Alaska Tourism Boycott Continues
State to kill up to 500 wolves by aerial shooting
For Immediate Release: 4 November 2004
Contact: Daniel Hammer 1-203-656-1522
Darien, Connecticut , US — In the first year of Alaska’s current state-sponsored aerial wolf-killing scheme, over 200,000 people pledged to boycott the state’s $2 billion-a-year tourism industry.
The tourism boycott, an intervention led by international animal advocacy organization Friends of Animals, is now resuming — this time to impact Alaska’s summer 2005 tourism season — with over two dozen protests from Sitka, Alaska to New York City already scheduled in the first weeks of the campaign.
On Saturday the 6th of November, activists in 16 states will present Howl-Ins: Volunteers will collect signatures on postcards for Alaska’s Gov. Frank Murkowski pledging to boycott travel to Alaska until the wolf-killing ends. Supporters of wolves will display posters announcing that “Alaska is planning a heart-stopping wildlife spectacle” and showing a wolf in a rifle’s crosshairs.
Howl-Ins will continue through April 2005 unless Governor Murkowski calls off the state-sanctioned killers before that date. En route to San Francisco’s annual Green Festival, Friends of Animals president Priscilla Feral said, “We cannot wait to howl with the people of San Francisco on Saturday and Sunday. We’ll make sure that Frank Murkowski can hear us.”
Since November of 2003, pilots have obtained permits issued by the Alaska Board of Game and the Department of Fish and Game. One by one, with the assistance of low, slow-flying aircraft, airborne hunters who traced, tracked, chased, and killed 147 wolves. This method of killing wolves has not been used since the late 1980s and is normally illegal in Alaska. But in spite of votes in which Alaskans opted to end same-day use of aircraft for public wolf hunting and trapping, the killing permits have Governor Murkowski’s approval.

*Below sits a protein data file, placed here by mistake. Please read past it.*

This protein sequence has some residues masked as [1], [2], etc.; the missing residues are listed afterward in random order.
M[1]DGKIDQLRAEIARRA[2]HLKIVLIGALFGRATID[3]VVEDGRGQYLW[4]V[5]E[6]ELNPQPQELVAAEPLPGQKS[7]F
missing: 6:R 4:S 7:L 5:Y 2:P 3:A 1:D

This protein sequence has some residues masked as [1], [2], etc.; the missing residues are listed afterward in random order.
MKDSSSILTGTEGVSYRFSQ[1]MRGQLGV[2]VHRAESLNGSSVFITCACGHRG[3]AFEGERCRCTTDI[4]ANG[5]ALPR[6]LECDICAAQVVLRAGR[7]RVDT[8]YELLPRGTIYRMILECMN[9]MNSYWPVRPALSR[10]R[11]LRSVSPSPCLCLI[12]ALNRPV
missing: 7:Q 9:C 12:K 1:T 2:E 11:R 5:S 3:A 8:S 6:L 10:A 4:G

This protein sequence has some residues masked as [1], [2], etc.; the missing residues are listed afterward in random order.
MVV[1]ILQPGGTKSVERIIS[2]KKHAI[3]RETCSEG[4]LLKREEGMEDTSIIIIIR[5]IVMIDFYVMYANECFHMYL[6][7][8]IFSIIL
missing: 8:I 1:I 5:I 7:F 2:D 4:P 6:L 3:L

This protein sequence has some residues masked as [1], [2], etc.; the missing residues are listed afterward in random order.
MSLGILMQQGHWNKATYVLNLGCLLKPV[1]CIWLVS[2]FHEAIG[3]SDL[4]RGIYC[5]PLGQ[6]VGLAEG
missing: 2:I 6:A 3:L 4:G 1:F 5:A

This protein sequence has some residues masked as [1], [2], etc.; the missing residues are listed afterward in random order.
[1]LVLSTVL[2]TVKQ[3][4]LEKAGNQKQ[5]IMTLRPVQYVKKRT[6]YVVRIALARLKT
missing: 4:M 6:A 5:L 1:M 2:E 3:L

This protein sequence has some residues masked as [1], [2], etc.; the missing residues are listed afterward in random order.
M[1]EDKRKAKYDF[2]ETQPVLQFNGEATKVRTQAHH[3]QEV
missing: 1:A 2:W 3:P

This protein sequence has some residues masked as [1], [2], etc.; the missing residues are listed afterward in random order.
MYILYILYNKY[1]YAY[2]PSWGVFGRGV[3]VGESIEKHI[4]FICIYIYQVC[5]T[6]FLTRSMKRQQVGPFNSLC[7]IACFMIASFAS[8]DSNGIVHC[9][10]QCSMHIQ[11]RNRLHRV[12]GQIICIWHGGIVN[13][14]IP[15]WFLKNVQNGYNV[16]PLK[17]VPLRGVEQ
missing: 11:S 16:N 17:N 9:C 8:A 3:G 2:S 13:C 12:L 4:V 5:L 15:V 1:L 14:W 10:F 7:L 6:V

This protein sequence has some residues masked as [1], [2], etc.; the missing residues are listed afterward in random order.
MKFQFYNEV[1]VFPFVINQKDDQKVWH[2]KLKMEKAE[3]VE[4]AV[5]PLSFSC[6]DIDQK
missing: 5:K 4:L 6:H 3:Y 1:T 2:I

The state intends to permit the killing of up to 500 wolves this coming winter, beginning when autumn snowfalls allow for the tracking of wolves. The heightened killing plans come in the wake of a March 2004 approval for the opening of two new hunting areas.
Friends of Animals placed advertisements for the Alaska tourism boycott in the New York Times Sunday Magazine and Mother Jones Magazine; more to come soon. Friends of Animals also provides a 60-second video, available electronically at www.friendsofanimals.org.
In conjunction with the boycott, Friends of Animals will continue to have a presence in the Superior Court in Anchorage, as the organization’s legal challenge to this killing continues.
Friends of Animals Howl-In listings will be updated each day as locations are confirmed. A complete and up-to-date listing of Howl-Ins and campaign supporters can be found at: